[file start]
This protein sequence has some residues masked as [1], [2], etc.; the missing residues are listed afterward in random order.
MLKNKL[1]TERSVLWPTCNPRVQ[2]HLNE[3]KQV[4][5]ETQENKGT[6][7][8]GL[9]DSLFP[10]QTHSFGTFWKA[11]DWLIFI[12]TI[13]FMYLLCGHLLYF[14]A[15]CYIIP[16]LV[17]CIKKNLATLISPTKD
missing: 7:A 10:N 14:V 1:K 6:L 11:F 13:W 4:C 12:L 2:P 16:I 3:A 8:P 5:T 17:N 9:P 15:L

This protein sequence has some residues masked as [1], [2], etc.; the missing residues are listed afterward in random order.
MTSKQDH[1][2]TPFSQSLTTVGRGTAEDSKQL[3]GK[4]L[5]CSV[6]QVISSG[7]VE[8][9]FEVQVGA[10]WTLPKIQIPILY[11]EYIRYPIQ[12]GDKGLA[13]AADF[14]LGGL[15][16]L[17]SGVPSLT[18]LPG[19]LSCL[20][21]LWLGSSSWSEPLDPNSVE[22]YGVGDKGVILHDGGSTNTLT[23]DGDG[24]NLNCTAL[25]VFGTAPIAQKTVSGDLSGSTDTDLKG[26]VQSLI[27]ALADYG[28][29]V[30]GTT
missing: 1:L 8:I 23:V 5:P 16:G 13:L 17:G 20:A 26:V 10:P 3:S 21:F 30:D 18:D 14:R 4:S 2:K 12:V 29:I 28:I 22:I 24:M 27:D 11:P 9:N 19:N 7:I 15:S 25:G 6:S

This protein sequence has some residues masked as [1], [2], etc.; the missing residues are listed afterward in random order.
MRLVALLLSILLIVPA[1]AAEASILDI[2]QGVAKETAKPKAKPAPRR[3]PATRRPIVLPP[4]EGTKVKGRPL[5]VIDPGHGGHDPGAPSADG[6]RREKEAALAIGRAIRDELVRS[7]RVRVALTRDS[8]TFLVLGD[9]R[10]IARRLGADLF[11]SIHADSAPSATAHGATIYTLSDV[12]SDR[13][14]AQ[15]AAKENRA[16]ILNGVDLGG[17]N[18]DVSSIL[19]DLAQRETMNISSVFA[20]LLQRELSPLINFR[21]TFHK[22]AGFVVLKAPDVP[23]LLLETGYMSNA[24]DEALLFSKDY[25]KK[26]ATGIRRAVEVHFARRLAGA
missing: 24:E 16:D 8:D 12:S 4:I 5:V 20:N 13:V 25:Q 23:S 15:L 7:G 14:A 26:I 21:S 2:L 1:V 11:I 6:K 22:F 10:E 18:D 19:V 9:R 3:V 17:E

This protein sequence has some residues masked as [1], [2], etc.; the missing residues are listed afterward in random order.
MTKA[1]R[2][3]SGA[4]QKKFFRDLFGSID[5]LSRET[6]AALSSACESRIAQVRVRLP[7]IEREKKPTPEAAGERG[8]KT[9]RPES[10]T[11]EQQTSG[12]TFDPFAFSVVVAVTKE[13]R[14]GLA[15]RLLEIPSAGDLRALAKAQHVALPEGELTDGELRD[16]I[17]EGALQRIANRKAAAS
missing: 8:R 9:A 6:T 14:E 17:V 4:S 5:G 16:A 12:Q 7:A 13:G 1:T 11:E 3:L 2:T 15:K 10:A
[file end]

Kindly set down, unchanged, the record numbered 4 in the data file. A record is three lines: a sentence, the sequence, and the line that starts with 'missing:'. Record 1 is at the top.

This protein sequence has some residues masked as [1], [2], etc.; the missing residues are listed afterward in random order.
MTKA[1]R[2][3]SGA[4]QKKFFRDLFGSID[5]LSRET[6]AALSSACESRIAQVRVRLP[7]IEREKKPTPEAAGERG[8]KT[9]RPES[10]T[11]EQQTSG[12]TFDPFAFSVVVAVTKE[13]R[14]GLA[15]RLLEIPSAGDLRALAKAQHVALPEGELTDGELRD[16]I[17]EGALQRIANRKAAAS
missing: 8:R 9:A 6:T 14:E 17:V 4:S 5:G 16:A 12:Q 7:A 13:G 1:T 11:E 3:L 2:T 15:K 10:A